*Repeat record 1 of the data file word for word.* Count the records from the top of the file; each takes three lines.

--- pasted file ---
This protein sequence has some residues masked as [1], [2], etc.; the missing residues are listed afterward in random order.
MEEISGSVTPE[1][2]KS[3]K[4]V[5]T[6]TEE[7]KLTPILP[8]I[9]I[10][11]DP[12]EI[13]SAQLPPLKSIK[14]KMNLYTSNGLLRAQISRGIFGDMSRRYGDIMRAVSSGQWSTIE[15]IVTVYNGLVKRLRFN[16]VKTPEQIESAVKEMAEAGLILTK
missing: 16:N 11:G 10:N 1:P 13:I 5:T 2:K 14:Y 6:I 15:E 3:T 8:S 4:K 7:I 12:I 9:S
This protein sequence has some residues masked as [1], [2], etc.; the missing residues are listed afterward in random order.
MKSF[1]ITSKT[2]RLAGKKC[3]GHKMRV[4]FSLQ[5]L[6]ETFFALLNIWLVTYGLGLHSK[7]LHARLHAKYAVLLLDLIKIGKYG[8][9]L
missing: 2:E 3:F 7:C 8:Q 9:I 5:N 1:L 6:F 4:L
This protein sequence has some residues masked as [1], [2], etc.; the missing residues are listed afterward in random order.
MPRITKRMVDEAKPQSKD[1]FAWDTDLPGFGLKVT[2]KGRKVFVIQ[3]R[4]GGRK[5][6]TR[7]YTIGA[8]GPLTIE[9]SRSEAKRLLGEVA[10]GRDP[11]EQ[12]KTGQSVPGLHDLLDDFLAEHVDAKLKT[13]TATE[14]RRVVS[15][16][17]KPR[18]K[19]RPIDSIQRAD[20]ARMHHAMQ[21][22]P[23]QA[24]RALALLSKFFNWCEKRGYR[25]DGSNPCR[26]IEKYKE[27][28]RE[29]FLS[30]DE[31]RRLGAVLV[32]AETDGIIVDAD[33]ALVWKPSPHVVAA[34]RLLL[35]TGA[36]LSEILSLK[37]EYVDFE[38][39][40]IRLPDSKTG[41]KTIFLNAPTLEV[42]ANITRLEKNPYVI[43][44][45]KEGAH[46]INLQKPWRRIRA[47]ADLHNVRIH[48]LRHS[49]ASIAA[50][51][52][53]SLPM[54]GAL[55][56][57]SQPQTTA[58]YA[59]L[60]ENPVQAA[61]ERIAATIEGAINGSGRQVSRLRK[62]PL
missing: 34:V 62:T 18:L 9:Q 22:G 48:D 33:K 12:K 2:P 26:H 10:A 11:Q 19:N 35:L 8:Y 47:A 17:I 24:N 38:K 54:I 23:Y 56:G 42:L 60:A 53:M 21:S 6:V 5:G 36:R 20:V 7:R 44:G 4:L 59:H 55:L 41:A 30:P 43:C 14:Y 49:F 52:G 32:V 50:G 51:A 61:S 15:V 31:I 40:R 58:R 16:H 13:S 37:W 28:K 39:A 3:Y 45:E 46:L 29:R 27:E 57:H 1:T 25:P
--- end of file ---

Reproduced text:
This protein sequence has some residues masked as [1], [2], etc.; the missing residues are listed afterward in random order.
MEEISGSVTPE[1][2]KS[3]K[4]V[5]T[6]TEE[7]KLTPILP[8]I[9]I[10][11]DP[12]EI[13]SAQLPPLKSIK[14]KMNLYTSNGLLRAQISRGIFGDMSRRYGDIMRAVSSGQWSTIE[15]IVTVYNGLVKRLRFN[16]VKTPEQIESAVKEMAEAGLILTK
missing: 16:N 11:G 10:N 1:P 13:I 5:T 2:K 14:Y 6:I 15:E 3:T 8:S 4:K 7:I 12:I 9:S